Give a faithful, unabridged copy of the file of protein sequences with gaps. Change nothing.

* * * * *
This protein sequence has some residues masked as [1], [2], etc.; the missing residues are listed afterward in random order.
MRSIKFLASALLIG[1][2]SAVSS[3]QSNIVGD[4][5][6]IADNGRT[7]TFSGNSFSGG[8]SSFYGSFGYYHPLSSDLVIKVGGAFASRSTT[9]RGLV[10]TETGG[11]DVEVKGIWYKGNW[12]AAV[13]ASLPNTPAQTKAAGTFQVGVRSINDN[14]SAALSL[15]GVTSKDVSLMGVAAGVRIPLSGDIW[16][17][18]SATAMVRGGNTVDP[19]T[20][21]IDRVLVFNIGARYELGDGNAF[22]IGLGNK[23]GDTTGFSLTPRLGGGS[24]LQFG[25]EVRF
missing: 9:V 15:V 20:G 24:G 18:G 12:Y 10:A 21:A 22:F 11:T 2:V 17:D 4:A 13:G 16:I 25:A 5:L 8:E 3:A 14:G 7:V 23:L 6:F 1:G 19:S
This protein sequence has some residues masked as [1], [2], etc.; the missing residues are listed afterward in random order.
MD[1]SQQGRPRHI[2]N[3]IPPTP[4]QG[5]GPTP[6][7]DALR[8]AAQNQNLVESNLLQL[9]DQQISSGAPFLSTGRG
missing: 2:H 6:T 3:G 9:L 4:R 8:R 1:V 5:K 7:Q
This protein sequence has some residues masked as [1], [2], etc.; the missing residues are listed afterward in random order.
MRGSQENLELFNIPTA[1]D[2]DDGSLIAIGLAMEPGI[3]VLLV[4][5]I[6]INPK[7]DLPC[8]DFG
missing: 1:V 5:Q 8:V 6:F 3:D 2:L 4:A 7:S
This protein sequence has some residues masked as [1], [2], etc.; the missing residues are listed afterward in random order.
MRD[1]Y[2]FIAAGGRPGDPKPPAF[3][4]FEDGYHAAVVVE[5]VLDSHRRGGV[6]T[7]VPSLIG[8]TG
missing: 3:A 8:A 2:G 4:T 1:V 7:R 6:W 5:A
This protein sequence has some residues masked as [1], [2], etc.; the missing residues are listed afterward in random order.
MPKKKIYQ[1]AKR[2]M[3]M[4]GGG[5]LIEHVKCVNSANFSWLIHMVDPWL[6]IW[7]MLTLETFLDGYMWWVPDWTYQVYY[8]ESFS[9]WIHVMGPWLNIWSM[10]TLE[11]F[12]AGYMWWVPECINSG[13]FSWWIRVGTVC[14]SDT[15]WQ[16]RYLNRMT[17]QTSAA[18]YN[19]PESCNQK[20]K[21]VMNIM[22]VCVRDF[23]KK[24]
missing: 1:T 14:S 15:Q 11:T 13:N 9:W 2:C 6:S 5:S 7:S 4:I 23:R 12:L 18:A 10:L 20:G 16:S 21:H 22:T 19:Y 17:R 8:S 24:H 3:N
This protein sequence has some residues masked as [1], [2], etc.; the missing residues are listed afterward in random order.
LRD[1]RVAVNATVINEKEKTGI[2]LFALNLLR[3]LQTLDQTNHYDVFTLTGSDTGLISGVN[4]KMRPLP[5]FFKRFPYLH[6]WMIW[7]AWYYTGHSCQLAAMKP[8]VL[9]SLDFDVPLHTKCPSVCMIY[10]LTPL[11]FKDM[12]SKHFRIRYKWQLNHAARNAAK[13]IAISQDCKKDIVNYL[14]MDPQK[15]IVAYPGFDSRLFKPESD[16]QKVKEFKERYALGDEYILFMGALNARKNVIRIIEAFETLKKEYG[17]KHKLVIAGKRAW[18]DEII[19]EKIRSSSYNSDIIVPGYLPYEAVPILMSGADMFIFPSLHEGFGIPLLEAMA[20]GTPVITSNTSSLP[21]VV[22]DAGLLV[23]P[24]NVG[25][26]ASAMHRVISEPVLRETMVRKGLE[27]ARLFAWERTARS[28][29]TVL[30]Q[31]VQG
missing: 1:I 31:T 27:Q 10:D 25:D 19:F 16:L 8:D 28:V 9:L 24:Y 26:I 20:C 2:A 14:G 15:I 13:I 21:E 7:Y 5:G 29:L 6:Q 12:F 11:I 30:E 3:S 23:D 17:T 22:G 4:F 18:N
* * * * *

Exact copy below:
This protein sequence has some residues masked as [1], [2], etc.; the missing residues are listed afterward in random order.
MRSIKFLASALLIG[1][2]SAVSS[3]QSNIVGD[4][5][6]IADNGRT[7]TFSGNSFSGG[8]SSFYGSFGYYHPLSSDLVIKVGGAFASRSTT[9]RGLV[10]TETGG[11]DVEVKGIWYKGNW[12]AAV[13]ASLPNTPAQTKAAGTFQVGVRSINDN[14]SAALSL[15]GVTSKDVSLMGVAAGVRIPLSGDIW[16][17][18]SATAMVRGGNTVDP[19]T[20][21]IDRVLVFNIGARYELGDGNAF[22]IGLGNK[23]GDTTGFSLTPRLGGGS[24]LQFG[25]EVRF
missing: 9:V 15:V 20:G 24:G 18:G 12:Y 10:A 21:A 22:F 11:T 2:V 17:D 4:A 13:G 16:I 25:A 5:L 8:E 3:A 14:G 7:V 23:L 6:F 1:G 19:S
This protein sequence has some residues masked as [1], [2], etc.; the missing residues are listed afterward in random order.
MD[1]SQQGRPRHI[2]N[3]IPPTP[4]QG[5]GPTP[6][7]DALR[8]AAQNQNLVESNLLQL[9]DQQISSGAPFLSTGRG
missing: 2:H 6:T 3:G 9:L 4:R 8:R 1:V 5:K 7:Q
This protein sequence has some residues masked as [1], [2], etc.; the missing residues are listed afterward in random order.
MRGSQENLELFNIPTA[1]D[2]DDGSLIAIGLAMEPGI[3]VLLV[4][5]I[6]INPK[7]DLPC[8]DFG
missing: 1:V 5:Q 8:V 6:F 3:D 2:L 4:A 7:S
This protein sequence has some residues masked as [1], [2], etc.; the missing residues are listed afterward in random order.
MRD[1]Y[2]FIAAGGRPGDPKPPAF[3][4]FEDGYHAAVVVE[5]VLDSHRRGGV[6]T[7]VPSLIG[8]TG
missing: 3:A 8:A 2:G 4:T 1:V 7:R 6:W 5:A
This protein sequence has some residues masked as [1], [2], etc.; the missing residues are listed afterward in random order.
MPKKKIYQ[1]AKR[2]M[3]M[4]GGG[5]LIEHVKCVNSANFSWLIHMVDPWL[6]IW[7]MLTLETFLDGYMWWVPDWTYQVYY[8]ESFS[9]WIHVMGPWLNIWSM[10]TLE[11]F[12]AGYMWWVPECINSG[13]FSWWIRVGTVC[14]SDT[15]WQ[16]RYLNRMT[17]QTSAA[18]YN[19]PESCNQK[20]K[21]VMNIM[22]VCVRDF[23]KK[24]
missing: 1:T 14:S 15:Q 11:T 13:N 9:W 2:C 6:S 5:S 7:S 4:I 23:R 12:L 18:A 10:L 20:G 16:S 21:H 22:T 19:Y 17:R 8:S 24:H 3:N
This protein sequence has some residues masked as [1], [2], etc.; the missing residues are listed afterward in random order.
LRD[1]RVAVNATVINEKEKTGI[2]LFALNLLR[3]LQTLDQTNHYDVFTLTGSDTGLISGVN[4]KMRPLP[5]FFKRFPYLH[6]WMIW[7]AWYYTGHSCQLAAMKP[8]VL[9]SLDFDVPLHTKCPSVCMIY[10]LTPL[11]FKDM[12]SKHFRIRYKWQLNHAARNAAK[13]IAISQDCKKDIVNYL[14]MDPQK[15]IVAYPGFDSRLFKPESD[16]QKVKEFKERYALGDEYILFMGALNARKNVIRIIEAFETLKKEYG[17]KHKLVIAGKRAW[18]DEII[19]EKIRSSSYNSDIIVPGYLPYEAVPILMSGADMFIFPSLHEGFGIPLLEAMA[20]GTPVITSNTSSLP[21]VV[22]DAGLLV[23]P[24]NVG[25][26]ASAMHRVISEPVLRETMVRKGLE[27]ARLFAWERTARS[28][29]TVL[30]Q[31]VQG
missing: 1:I 31:T 27:Q 10:D 25:D 19:F 16:L 8:D 28:V 9:L 24:Y 26:I 20:C 2:A 14:G 15:I 13:I 21:E 7:Y 5:G 29:L 6:Q 12:F 11:I 30:E 3:S 23:D 17:T 22:G 4:F 18:N